Using Power

By Ward Shope

Several weeks ago, a number of us from New Life attended Diane Langberg’s day-long seminar on domestic abuse.  She began by talking about power.  All of us have at least some – even those who feel powerless.  The key to power is what we use it for.  Do we use it to bless, or do we abuse it to the benefit of ourselves and the detriment of others.

I remember realizing as an elementary school child that I was significantly bigger and stronger than my younger nephew visiting us from out of state.  That was unusual for me.  My younger brother was always as big as I was, and there was no way I would tangle with my older sisters.  I was among the smallest, if not the smallest, in my class at school.  So recognizing this rare imbalance of power in my favor, I remember twisting his arm to move him out of the way.  To this day, I remember the hurt appear on his face and the tears well up in his eyes.  I only hope he didn’t remember it all his days as vividly as I do.

In the late 19th century, John Dahlberg wrote, “Power tends to corrupt…”  That shouldn’t surprise us.  Most people, actually all of us, use power for our own benefit.  Selfishness, that state of mind which declares ourselves to be god, sees nothing wrong with using whatever power we have to please ourselves.  At the same time, it rarely considers the impact the use of power may have on someone else who supplies whatever “god” wants.  And thus – abuse and oppression.

Langberg shared that research studies show that those who have more power tend to correlate with those who have less empathy for others.  In other words, I don’t consider what it took others to make my fondest clothes, or the parts to my favorite gadgets.  Maybe it’s all on the up and up, but I don’t really think about it – and it does provide them a living, right?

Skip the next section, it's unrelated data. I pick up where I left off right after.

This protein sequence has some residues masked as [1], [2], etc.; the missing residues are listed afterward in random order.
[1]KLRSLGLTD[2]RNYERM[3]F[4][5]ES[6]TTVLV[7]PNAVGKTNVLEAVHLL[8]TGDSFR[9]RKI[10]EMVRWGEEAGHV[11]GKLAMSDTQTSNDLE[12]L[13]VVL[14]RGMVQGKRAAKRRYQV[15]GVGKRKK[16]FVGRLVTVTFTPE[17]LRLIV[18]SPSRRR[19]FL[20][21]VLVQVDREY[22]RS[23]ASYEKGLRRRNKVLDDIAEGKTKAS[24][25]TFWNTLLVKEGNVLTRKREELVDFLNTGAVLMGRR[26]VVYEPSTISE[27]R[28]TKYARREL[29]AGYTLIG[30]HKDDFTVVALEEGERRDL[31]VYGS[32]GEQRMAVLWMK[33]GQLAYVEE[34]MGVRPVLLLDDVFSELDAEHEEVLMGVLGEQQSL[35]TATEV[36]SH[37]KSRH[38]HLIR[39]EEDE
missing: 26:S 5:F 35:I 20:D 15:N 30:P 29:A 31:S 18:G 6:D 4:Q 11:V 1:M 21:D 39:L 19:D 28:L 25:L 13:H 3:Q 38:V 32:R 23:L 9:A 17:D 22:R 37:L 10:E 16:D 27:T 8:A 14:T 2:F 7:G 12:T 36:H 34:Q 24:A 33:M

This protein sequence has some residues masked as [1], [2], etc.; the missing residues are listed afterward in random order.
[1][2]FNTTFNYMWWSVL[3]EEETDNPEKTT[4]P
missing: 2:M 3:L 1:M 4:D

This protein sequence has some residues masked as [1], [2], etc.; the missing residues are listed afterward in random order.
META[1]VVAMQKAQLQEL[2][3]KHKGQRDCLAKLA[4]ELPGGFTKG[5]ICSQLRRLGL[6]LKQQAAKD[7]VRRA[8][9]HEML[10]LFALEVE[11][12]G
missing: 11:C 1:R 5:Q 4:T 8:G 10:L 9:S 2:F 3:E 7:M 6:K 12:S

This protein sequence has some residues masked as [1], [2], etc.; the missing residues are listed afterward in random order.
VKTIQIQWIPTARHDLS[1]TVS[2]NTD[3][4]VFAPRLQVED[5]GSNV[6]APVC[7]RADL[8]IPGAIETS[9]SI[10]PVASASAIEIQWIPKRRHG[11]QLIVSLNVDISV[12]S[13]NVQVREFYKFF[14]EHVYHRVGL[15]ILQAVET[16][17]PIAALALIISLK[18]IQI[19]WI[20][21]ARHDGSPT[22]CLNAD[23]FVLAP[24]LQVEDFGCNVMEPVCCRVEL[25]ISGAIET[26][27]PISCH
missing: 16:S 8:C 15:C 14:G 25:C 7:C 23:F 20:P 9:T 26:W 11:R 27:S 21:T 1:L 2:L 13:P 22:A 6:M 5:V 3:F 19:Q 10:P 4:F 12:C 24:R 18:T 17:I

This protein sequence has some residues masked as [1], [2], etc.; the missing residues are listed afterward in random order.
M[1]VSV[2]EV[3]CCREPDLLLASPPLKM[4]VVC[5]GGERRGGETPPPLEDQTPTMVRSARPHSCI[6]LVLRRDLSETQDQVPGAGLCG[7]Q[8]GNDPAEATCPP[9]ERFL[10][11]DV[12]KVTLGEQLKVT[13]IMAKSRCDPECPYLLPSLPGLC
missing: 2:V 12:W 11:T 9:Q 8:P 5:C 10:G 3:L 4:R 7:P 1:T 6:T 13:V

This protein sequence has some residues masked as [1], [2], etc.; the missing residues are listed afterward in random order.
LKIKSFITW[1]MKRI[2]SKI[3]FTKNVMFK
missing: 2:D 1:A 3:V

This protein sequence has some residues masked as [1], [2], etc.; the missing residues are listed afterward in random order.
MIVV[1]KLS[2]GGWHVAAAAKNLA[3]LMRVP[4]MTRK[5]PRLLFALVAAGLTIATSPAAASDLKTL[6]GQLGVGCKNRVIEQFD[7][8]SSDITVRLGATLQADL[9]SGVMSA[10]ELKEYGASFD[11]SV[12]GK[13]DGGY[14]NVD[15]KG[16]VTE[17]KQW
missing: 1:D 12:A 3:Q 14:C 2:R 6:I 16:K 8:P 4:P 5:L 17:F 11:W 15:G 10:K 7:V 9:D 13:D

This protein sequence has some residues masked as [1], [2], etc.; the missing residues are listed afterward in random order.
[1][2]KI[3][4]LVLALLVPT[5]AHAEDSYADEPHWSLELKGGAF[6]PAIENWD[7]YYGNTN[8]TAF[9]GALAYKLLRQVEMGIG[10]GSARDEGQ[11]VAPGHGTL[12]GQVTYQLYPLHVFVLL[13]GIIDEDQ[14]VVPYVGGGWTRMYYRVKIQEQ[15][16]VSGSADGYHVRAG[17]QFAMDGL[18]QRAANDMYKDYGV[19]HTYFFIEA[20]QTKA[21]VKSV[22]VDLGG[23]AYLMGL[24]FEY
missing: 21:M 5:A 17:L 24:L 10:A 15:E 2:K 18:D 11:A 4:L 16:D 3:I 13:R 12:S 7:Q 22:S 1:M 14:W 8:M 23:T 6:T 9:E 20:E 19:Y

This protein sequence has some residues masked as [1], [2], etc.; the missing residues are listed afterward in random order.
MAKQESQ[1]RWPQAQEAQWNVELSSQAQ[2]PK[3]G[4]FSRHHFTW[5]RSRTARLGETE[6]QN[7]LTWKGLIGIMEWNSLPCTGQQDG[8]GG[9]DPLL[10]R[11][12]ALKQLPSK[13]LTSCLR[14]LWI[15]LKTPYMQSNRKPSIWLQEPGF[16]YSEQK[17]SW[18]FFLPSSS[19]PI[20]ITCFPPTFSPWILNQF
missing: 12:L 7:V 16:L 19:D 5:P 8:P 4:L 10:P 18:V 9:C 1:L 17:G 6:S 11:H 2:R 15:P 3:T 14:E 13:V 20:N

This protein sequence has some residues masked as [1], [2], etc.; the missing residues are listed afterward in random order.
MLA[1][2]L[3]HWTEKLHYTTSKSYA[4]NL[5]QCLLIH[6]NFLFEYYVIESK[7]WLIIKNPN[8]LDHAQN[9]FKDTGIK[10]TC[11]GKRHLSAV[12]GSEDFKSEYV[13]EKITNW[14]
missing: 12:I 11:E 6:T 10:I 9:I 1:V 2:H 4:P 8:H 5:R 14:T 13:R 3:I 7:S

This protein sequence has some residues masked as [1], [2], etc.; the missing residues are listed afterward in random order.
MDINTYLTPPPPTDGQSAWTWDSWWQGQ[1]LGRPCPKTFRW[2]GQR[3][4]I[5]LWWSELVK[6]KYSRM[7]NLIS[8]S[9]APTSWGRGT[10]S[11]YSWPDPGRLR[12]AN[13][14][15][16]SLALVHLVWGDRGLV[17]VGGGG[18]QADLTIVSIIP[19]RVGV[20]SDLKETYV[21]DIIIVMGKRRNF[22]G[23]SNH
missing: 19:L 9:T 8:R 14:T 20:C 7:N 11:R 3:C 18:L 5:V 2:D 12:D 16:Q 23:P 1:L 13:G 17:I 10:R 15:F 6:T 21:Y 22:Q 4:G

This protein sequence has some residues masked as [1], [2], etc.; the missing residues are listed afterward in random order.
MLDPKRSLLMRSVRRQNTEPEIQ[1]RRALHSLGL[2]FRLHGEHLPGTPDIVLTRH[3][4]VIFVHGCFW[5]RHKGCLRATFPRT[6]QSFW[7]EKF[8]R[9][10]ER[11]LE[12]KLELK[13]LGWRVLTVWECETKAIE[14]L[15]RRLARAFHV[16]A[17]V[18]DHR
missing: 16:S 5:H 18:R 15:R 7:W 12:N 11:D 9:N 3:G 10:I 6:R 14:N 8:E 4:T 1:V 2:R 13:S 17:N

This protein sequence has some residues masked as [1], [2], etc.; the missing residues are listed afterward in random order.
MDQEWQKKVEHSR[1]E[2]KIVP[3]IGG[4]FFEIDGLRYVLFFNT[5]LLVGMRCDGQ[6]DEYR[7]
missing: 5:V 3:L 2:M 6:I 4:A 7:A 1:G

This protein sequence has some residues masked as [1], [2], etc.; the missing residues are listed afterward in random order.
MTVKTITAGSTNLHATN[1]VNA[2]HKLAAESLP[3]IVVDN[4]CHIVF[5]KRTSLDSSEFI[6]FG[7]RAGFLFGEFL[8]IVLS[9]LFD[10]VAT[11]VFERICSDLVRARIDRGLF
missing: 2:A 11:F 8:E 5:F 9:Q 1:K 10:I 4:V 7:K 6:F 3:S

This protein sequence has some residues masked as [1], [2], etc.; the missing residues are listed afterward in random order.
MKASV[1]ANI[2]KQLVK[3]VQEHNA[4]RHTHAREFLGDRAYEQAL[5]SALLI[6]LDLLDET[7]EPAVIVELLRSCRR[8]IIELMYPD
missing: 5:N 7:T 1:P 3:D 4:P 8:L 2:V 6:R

Dahlberg went on in his letter, “Power tends to corrupt, and absolute power corrupts absolutely.”  Certainly, as we move toward the pinnacle of power in a household, in a city, in a country, crushing abuse becomes more attainable and others become more vulnerable.  The elite have multiple opportunities and modes to enforce their will on others.

Yet, Dahlberg was wrong in the ultimate sense.  There is only One Ultimate Power in the universe, and He is incorruptible.  Over and over again, God uses his power for the blessing of his creation and for the good of the people he has made.  We may not see it that way on this side of eternity.  It certainly does not feel like it at times.

But the proof is in the way he handles power regarding himself.  While he simply could righteously judge the world and be on his merry way to use his power for better pleasure, the Powerful One places himself into the hands of the corrupt who simply do what power inevitably leads to: they unfairly place him on the cross.  It isn’t that he can’t call on “12 legions of angels” to rescue him or that he can’t “come down from the cross” as he is berated.  But that would only benefit himself.  Instead he reserves his power for the only thing he considers worth saving – weak and corrupted human beings.  In the resurrection, he overpowers death.

Show me a stronger power.  Show me a more beneficial power.  I selfishly twist an arm.  He breaks death for me.  It teaches me not to trust my own power, and to give his power all the room it needs.